Ryker at Michigan Renaissance Festival 2012
The topic of breed specific legislation and bully breeds is an incredibly hot button topic and it has a vast array of thought processes from the overzealous “can do no wrong” breed advocates to those who are more realistic about the history and temperament on this breed. My friend Liz recently wrote an article titled “Advocacy As I See It” on her blog after having another breed advocate accuse her of supporting breed specific legislation because she is incredibly realistic about the breed – especially since she shares it with one very special dog named Inara who has had some ups and downs becoming a model doggie citizen in a state that was known for its horrendous BSL (that was recently repealed! Yay!).
Now, I’ve been involved in the breed on a major level after my husband and I brought home our very first dog as a budding young couple in 2003. My first taste of hatred actually came from my own mother who told me to take my 4 ½ week old “baby killer” out of her house and get rid of her. (Guess what didn’t happen?) I was shocked and furious. How dare she talk about my baby girl like that?! It didn’t take long for her to change her tune and now she brags about her “grand dog” to anyone who will listen.
Unfortunately, though, she’s not the only one who has thought like that. Some have changed their mind through persistent education from an unemotional friend who would rather facts be there and not phobia but others still have fear and loathing for the American Pit Bull Terrier. Let’s face it, these dogs have a history because of a propensity to be dog/animal reactive or aggressive and are incredibly powerful. In the wrong hands, they can be a walking disaster and the numerous media accounts that happen almost weekly are proof testament to that very real problem in this breed.
The unfortunate problem for this breed though isn’t so much the ignorance of the owners (though that’s a major portion), but the caliber of those who advocate for the breed. To realistically sit there and deny the history of the breed and what it was bred for in its infant stages is to deny the very reason we have such a human stable (or at least they should be!), biddable, wonderful companion who is so versatile they can do just about any task you set in front of them does this breed an incredible disservice. Or as Liz put it, “Blowing smoke up people’s behinds to make them sound like magical little bunny-hugging unicorns in a compact, muscular body doesn’t do anybody any good. Especially the dog.” And it’s true!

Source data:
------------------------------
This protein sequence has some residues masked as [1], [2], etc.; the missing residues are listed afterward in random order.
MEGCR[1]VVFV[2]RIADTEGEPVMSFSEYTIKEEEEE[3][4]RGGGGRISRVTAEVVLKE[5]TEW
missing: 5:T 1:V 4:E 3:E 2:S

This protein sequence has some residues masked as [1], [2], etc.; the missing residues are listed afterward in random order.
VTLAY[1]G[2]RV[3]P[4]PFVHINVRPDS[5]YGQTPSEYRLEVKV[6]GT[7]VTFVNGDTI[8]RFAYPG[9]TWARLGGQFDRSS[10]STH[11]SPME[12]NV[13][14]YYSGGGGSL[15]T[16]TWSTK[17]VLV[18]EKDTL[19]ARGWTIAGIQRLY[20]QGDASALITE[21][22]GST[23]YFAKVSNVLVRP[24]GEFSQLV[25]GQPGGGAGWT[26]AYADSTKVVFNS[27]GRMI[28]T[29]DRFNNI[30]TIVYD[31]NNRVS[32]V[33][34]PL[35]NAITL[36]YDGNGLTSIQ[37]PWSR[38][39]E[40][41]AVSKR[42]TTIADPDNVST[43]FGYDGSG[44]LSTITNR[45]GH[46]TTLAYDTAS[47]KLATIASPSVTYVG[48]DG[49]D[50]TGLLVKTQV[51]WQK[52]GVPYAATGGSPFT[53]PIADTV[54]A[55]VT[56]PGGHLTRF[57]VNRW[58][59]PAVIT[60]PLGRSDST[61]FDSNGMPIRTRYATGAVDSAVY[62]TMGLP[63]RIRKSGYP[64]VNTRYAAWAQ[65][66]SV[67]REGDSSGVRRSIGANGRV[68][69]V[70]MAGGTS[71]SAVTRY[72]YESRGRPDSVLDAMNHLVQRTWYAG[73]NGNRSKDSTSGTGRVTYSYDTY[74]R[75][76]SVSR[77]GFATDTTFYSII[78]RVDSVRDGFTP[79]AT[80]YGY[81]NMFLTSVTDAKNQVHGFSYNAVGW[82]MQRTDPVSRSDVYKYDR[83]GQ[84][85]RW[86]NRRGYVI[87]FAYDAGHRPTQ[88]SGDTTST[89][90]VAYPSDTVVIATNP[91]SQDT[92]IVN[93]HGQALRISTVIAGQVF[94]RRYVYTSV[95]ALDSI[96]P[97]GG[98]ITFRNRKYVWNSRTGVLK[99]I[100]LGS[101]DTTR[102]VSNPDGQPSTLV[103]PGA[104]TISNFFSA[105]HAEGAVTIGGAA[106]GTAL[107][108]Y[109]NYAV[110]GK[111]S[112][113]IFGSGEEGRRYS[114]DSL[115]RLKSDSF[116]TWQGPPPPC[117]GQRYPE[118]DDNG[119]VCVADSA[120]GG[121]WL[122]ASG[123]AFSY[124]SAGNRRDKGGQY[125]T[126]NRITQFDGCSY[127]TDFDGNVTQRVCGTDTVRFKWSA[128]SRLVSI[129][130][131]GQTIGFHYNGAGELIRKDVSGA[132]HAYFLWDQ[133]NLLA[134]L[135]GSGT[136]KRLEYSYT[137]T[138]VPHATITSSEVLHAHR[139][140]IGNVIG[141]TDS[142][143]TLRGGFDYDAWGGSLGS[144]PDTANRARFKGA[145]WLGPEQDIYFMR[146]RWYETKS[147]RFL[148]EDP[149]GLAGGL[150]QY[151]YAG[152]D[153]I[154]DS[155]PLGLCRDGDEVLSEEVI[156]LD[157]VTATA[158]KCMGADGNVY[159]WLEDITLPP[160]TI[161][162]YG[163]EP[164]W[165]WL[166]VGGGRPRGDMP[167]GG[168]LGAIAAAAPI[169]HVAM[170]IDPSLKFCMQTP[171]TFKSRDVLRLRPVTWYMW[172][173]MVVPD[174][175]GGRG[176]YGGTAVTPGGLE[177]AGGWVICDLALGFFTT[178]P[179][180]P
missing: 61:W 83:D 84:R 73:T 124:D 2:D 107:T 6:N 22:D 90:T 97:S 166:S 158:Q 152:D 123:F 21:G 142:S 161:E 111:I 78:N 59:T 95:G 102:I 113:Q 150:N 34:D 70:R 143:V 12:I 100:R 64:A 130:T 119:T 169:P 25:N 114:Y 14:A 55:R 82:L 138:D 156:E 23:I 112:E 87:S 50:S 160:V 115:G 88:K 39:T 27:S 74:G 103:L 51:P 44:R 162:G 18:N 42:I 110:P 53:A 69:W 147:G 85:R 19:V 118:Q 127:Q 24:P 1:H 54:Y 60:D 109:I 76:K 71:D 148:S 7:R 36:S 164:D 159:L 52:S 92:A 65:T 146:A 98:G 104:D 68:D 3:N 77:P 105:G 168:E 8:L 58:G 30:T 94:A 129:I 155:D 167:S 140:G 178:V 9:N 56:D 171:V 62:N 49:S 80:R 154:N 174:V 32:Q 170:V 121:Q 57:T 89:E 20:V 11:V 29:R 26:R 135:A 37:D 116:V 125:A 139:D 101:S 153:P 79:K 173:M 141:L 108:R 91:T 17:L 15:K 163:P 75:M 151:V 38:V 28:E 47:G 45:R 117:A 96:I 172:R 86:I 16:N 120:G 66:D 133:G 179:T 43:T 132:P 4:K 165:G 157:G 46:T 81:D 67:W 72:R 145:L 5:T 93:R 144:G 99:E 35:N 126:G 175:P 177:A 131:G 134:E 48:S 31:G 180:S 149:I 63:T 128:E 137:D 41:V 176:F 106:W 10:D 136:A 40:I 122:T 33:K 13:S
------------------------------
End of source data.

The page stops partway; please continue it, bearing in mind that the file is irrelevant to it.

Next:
Unfortunately, those who would love to think that they are supporting this breed in its entirety are actually harming it by spreading false propaganda about these dogs. Phrases like, “Pit bulls were nanny dogs!” (Which isn’t correct! Staffordshire Bull Terriers hold that title.) and “Pit bulls were bred as herding dogs.” only serve to get those who would prefer to see these dogs demolished more fuel for their fire. These dogs don’t need lies to pump up the fact that they have a strong and loyal following of responsible owners that they can prove their worth on their own.
For this breed, those responsible owners are actually becoming a minority because we choose to realize that our breed was bred for a purpose. While that purpose is no longer legal, it doesn’t mean that the breed doesn’t still have the genetic traits that were sought after for that original purpose. (Genetics are quite funny, one change could tip the balance and screw things up royally – take a look at the Extreme American Bullies for example.) The ability and willingness of a pit bull to be reactive toward another dog (or animal) is still something that is incredibly prevalent in these dogs. It’s one of the key reasons many pit bull advocates chant the mantra “Never trust your dog not to fight.” They may not start it. They may not engage fully. They may only snap and snarl at another dog but they most certainly will be blamed for it.
Now, this is not to say that every single pit bull is going to be reactive, aggressive or even selective toward another dog but the genetics behind it are there. They are, after all, bull and terrier-type dogs and both types of dog are known for those exact traits and it’s something that needs a special owner who is willing to put time and dedication into training, socialization and maintenance of their four-legged friend.
These dogs aren’t meant for every Tom, Dick and Harry after all. They are a LOT of dog and unfortunately the “Save Them All” faction tend to down play that and make people feel sorry for a dog that would not be a good fit in every household. No one breed of dog is right for everyone be it a poodle, Shih Tzu, German Shepherd, or Great Dane and until people start to realize that, even if it sucks having to admit that (even to yourself!) then the breed will suffer at the hands of its own advocates because they would rather bury reality into a fluffy, rainbow-colored package that barks lullabies and poos glitter logs.
Being an advocate isn’t always pretty but we have to do it for our dogs. We have to protect our breed from the ignorance, the over-caring and the unkind. We have to make sure they are not set up for failure or we will eventually lose this wonderful breed to the government bodies that would seek to regulate these dogs out of existence.
So, please, if you want to be a breed advocate know your breed – the pros AND the cons. Be realistic about your dog no matter how much you love them and realize that those same breed traits you may want to suppress into you subconscious are still there and because of your unwillingness to embrace (even if you abhor) those traits could set your dog up to fail and your advocacy to crumble.